“All the world's a stage, And all the men and women merely players; They have their exits and their entrances, And one man in his time plays many parts” As You Like It, William Shakespeare
If your life was a movie, would people pay to watch it? Or would they be watching your life story with someone else as the leading character. Perhaps a parent, spouse or child? Do you live vicariously through them?
If your life revolves primarily around someone else, their aspirations, desires or values, they are the star of your movie. Life is a story that unfolds in days, weeks and months. We don’t get much say over the beginning or sometimes, the end.
However, we are expected to self-determine in the course of our life, to practise the freedom to be who we choose to be.
In our life story, many characters will come and go, playing a supporting role just like in the movies. Yet we must always remember that we are the constant in the movie of our life.
Start by putting yourself at the centre of your life. You are the one whose names go in first, in bold letters. Just like in the movies, you are the hero or heroine in your story, not the victim.
Many of us play the martyr, the sacrificial lamb that put themselves last so that everyone else could get ahead. Yet there is such a thing as depleting yourself to the extent that you have nothing else to give. Pouring, as it were, from an empty cup.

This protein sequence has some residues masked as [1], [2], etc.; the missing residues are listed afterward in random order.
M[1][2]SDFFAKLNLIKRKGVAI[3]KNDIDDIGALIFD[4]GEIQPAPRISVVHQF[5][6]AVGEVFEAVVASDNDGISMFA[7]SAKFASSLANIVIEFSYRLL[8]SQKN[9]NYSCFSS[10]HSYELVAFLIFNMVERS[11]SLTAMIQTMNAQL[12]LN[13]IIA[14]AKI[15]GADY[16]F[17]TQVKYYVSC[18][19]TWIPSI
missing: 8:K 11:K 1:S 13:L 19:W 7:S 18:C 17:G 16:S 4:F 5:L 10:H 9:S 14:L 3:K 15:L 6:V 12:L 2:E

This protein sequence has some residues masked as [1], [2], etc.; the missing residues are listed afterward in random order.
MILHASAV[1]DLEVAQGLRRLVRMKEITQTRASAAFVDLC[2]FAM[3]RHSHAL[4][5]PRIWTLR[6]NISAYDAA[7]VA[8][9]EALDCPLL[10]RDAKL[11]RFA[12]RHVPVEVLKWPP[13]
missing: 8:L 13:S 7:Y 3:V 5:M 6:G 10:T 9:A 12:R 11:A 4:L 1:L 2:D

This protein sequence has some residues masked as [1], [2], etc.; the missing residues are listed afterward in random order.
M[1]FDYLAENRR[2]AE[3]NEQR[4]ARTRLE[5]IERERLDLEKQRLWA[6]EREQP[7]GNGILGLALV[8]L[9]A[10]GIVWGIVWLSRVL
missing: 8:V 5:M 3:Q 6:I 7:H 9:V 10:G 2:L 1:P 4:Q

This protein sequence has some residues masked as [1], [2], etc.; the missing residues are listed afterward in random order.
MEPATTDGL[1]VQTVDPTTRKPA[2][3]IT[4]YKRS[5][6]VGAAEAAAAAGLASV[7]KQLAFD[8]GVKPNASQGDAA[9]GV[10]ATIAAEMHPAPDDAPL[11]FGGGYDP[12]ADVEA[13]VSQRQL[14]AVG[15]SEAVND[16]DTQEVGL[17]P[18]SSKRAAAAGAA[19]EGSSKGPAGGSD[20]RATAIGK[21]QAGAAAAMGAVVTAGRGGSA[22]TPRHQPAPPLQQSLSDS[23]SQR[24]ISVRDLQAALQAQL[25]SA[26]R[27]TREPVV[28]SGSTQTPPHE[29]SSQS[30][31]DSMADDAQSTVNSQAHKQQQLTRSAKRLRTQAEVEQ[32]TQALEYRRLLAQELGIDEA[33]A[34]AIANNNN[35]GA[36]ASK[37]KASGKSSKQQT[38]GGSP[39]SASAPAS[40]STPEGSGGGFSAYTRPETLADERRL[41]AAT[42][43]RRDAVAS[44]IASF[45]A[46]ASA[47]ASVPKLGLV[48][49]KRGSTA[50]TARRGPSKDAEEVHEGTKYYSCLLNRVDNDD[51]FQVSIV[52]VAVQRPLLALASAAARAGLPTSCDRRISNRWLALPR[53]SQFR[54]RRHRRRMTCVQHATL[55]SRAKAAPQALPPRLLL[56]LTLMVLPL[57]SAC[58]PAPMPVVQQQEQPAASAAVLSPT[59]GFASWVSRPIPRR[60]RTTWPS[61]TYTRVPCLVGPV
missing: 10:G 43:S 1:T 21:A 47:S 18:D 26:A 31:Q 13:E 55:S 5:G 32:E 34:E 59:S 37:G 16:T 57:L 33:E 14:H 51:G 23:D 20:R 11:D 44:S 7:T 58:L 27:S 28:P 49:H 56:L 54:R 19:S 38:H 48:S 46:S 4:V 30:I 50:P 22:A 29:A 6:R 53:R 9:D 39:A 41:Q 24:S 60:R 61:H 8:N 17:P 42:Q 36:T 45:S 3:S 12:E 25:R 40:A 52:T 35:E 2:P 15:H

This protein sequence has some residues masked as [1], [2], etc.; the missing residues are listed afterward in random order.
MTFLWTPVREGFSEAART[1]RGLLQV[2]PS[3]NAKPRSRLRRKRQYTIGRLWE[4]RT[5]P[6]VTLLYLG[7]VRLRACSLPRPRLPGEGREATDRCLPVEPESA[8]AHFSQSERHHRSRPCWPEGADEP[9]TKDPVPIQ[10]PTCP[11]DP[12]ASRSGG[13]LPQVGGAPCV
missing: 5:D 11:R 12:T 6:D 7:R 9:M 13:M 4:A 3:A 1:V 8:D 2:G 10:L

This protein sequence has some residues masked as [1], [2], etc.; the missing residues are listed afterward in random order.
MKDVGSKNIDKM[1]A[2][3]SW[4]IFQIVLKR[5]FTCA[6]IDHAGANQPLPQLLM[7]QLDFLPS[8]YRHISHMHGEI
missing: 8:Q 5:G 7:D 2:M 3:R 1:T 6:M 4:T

Kevin N. Lawrence writes that this thinking is also pervasive among business leaders. He writes in Your Own Oxygen Mask First, “You probably believe there is literally no time in your life to take proper care of yourself, to indulge in activities that are just for you and you alone. You believe as a leader, a spouse, a parent, a community organiser – whatever combination of roles you play – that these roles far outweigh your own personal needs. You are conditioned to believe this is what adulthood looks like.”
Secondly, it is your life story, determine to make it an epic tale. Take a few calculated risks, go on some adventures. Go further than your parents did. Live so that you have some interesting things to share with your grandchildren.
Third, embrace your complexities because they make you human. You are not perfect, and part of what makes us identify with the star or leading character, is their flaws. We see them experience struggle and then rise up above it. We are then inspired to believe that we too, are capable of great courage. A great tale is not possible if we do not dare to live courageously.
Fourth, the star of the movie is usually resourceful. They have a challenge to overcome, and they usually do not have everything they need. Yet, they begin where they are. They use what they have. They improvise if they need to. They get the job done.
Finally, it’s never over for the star unless the fat lady sings. This year, avoid the temptation to discount yourself, to quit early or give in. Keep engaged and active in the movie of your life for as long as you can. Until the credits roll with your name in bold.